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Gallery representation?

By July 16, 2019June 11th, 2020News, Uncategorized
Are you an artist looking for gallery representation? We listed the 3 most important things to consider.

 “Don’t try to figure out what other people want to hear from you; figure out what you have to say. It’s the one and only thing you have to offer.” — Barbara Kingsolver (1955, American novelist)

Are you an artist looking for gallery representation?

We listed the 3 most important things to consider.

1. Putting together your resume

When looking for any gallery representation, putting together your resume is first. A gallery or curator should be able to determine that you are an artist who takes their work seriously and has had some experience within the art world. For instance gallery representations, exhibits, publications, interviews, etc.

List your contact details, including your social media handles, your own website, and potentially an online art platform you have your works listed with.

List your achievements and experiences in descending order (last comes first). Mention anything you’ve done related to art, such as:

  • Group, solo exhibitions and/or installations you have taken part in
  • Residencies
  • Prizes and awards you’ve received
  • Memberships of professional organizations
  • Commissioned works
  • Publications
  • Institutions that hold collections of your work

Your resume needs to be functional and concise. Look at it as your extended business card with a focus on your achievements. This also means it is important to check your spelling and interpunction! You want the gallery to be able to copy and paste all or parts of your resume for their use. This also means you should prepare it in a proper format, like a non-protected .pdf, .doc, or .docx document.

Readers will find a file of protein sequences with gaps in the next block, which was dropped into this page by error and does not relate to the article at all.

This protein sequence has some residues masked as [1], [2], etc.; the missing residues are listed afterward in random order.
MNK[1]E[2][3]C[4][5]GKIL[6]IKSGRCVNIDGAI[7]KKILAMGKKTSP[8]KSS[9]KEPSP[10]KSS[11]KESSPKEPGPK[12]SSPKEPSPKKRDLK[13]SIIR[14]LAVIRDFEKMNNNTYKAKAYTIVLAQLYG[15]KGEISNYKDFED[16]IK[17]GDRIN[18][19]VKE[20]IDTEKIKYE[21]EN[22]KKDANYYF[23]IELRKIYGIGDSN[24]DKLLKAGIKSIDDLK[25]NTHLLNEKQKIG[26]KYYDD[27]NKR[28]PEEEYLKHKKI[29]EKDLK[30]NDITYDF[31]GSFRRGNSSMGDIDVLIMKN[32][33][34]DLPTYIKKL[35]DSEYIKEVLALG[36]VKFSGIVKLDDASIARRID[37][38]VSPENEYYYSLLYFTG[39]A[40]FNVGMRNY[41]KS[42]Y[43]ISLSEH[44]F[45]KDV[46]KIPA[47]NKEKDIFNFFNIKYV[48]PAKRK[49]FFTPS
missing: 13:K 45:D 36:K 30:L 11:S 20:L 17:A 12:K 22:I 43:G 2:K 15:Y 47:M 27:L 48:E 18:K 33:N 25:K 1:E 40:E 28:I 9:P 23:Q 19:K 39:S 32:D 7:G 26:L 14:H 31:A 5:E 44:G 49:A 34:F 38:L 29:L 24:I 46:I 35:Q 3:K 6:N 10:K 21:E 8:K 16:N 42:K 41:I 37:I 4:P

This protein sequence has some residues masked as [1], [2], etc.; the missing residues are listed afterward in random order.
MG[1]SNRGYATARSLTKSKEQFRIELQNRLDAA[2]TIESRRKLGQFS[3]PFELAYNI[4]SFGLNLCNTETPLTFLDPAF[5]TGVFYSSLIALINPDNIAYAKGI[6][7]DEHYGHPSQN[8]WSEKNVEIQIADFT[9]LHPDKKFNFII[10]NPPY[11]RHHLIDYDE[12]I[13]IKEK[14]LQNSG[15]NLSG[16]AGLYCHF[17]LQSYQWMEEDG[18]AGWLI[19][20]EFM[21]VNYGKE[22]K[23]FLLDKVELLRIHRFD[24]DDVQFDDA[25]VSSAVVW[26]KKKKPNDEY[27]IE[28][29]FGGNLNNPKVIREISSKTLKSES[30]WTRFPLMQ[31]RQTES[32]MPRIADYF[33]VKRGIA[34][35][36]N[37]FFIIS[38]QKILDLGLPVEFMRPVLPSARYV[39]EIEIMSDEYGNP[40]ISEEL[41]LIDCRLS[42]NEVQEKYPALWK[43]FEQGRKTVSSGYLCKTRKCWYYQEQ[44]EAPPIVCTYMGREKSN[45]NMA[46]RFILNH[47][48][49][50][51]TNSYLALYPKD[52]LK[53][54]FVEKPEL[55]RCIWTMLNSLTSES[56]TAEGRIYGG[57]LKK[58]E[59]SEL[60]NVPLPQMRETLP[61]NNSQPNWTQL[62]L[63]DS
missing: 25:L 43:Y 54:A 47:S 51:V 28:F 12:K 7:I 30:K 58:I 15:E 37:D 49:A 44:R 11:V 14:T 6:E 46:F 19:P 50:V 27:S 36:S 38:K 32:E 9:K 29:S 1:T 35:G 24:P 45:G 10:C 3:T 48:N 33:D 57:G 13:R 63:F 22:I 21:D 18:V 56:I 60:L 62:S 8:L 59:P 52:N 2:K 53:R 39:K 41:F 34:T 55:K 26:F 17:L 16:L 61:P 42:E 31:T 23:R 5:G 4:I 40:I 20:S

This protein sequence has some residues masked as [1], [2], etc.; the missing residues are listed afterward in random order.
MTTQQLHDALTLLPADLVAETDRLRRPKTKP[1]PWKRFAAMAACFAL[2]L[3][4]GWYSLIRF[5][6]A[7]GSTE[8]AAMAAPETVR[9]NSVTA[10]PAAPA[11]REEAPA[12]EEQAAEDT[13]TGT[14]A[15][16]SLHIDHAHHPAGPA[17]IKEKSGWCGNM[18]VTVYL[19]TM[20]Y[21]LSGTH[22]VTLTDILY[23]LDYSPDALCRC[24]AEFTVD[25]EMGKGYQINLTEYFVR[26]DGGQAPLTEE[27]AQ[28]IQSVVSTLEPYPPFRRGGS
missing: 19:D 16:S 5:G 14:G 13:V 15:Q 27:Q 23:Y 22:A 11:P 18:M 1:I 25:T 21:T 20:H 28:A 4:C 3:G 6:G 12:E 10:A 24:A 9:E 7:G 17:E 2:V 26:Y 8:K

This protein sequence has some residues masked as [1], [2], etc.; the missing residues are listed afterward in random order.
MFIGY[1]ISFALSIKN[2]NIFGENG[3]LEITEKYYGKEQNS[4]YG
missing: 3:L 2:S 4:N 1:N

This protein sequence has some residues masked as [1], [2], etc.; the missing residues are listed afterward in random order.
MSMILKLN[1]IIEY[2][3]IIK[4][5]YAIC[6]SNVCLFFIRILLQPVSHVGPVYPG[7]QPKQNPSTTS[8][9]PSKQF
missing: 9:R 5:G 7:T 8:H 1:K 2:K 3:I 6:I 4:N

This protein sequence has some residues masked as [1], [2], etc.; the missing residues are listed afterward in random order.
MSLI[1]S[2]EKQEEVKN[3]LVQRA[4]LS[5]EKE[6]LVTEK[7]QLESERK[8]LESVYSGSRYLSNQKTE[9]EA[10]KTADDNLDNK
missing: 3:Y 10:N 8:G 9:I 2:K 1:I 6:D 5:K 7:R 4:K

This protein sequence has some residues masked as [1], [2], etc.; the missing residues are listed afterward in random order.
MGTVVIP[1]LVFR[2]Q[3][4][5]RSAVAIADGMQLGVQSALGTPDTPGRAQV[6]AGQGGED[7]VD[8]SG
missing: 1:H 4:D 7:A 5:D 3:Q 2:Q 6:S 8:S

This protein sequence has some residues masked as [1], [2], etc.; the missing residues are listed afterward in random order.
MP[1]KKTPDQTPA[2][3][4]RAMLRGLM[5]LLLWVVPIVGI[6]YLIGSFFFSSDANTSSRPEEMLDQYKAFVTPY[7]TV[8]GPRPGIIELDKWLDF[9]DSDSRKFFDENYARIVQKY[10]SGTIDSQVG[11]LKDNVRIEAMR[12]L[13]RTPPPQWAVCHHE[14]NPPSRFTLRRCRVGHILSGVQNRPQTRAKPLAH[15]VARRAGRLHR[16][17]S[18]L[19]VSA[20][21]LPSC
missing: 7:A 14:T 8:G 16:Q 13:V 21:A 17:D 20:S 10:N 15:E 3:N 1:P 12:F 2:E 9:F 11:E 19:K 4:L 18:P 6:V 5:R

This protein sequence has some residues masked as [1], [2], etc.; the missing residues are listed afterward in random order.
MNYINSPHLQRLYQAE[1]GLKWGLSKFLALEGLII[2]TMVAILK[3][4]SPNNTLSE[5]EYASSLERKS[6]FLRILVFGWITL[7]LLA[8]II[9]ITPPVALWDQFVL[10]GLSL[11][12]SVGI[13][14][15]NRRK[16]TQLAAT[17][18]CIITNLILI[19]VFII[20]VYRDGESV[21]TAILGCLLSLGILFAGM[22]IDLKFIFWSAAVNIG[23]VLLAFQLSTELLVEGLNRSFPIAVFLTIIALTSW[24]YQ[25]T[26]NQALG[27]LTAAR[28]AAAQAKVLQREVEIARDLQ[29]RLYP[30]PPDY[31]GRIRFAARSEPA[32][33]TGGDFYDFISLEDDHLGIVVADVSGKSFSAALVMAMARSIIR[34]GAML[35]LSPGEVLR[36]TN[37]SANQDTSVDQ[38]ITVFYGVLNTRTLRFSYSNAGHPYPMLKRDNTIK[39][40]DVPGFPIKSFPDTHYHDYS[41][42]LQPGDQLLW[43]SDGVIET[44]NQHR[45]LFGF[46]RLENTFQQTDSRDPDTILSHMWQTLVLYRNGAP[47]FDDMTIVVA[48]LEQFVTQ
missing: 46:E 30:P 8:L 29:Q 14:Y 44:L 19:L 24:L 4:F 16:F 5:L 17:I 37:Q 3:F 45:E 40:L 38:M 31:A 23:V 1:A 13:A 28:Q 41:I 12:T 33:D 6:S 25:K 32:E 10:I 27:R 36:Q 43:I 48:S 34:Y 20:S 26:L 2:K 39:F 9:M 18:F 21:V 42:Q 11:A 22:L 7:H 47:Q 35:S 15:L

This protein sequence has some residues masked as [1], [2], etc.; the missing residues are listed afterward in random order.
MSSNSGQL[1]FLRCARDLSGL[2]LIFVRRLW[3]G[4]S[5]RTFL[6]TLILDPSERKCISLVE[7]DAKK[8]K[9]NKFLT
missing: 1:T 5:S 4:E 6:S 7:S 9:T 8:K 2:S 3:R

2. Writing your artist statement

Your artist statement talks about your interests and influences. It distills your career and artistic path into a short, cohesive narrative about how you see and approach your work.

You will need both a short (50-100 words) and a long (approx. 500 words) artist statement. Write a long statement first. Afterward, you can edit it, leaving only the essential items to create your short statement. Don’t try to wow a gallery by using “big” words. Instead, use simple and down-to-earth language. Make your sentences not too long and keep it real!

When writing your statement, think about the following:

  • What inspires you to create your art
  • Which techniques or approach do you use that makes your work unique
  • Do you prefer a certain medium? Why?
  • Do you have a preference for a certain size of artwork? Why?

3. Selecting your artworks

When selecting your works to submit to the gallery, choose around 10-12 recent works (produced within the last three years), which provide a good overview of your abilities and style. Consider submitting works in a variety of sizes if you have them. You don’t know the specific market the gallery caters to, or what they are looking for when selecting a new artist.

When your submission is online, make sure to send high-resolution images, which mention the title, size, medium, and price indication in the caption.

If you want a gallery to judge your work based on a photograph, that image should reflect all your work’s qualities, including texture, brush strokes, etc.

We’d love to hear from you!

We would love to hear your experiences with approaching galleries for representation. What worked, what did not? Feel free to send us an email with your challenges and successes.

Do you think your work would complement our collection? Send our curator an email, with your portfolio, at

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